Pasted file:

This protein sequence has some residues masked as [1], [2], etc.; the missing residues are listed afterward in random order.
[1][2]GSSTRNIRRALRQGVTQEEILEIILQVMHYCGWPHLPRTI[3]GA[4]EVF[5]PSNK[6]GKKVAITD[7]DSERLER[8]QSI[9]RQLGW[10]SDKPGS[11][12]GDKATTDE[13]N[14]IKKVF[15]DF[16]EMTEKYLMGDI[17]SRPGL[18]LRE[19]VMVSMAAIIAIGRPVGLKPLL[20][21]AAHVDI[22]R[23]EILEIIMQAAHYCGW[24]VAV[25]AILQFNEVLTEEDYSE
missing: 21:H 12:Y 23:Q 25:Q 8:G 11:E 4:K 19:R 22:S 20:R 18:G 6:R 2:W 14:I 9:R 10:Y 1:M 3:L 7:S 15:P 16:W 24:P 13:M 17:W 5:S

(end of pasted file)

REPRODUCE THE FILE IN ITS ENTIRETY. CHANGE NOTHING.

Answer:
This protein sequence has some residues masked as [1], [2], etc.; the missing residues are listed afterward in random order.
[1][2]GSSTRNIRRALRQGVTQEEILEIILQVMHYCGWPHLPRTI[3]GA[4]EVF[5]PSNK[6]GKKVAITD[7]DSERLER[8]QSI[9]RQLGW[10]SDKPGS[11][12]GDKATTDE[13]N[14]IKKVF[15]DF[16]EMTEKYLMGDI[17]SRPGL[18]LRE[19]VMVSMAAIIAIGRPVGLKPLL[20][21]AAHVDI[22]R[23]EILEIIMQAAHYCGW[24]VAV[25]AILQFNEVLTEEDYSE
missing: 21:H 12:Y 23:Q 25:Q 8:G 11:E 4:K 19:R 22:S 20:R 18:G 6:R 2:W 14:I 9:R 10:Y 1:M 3:L 7:S 15:P 16:W 24:P 13:M 17:W 5:S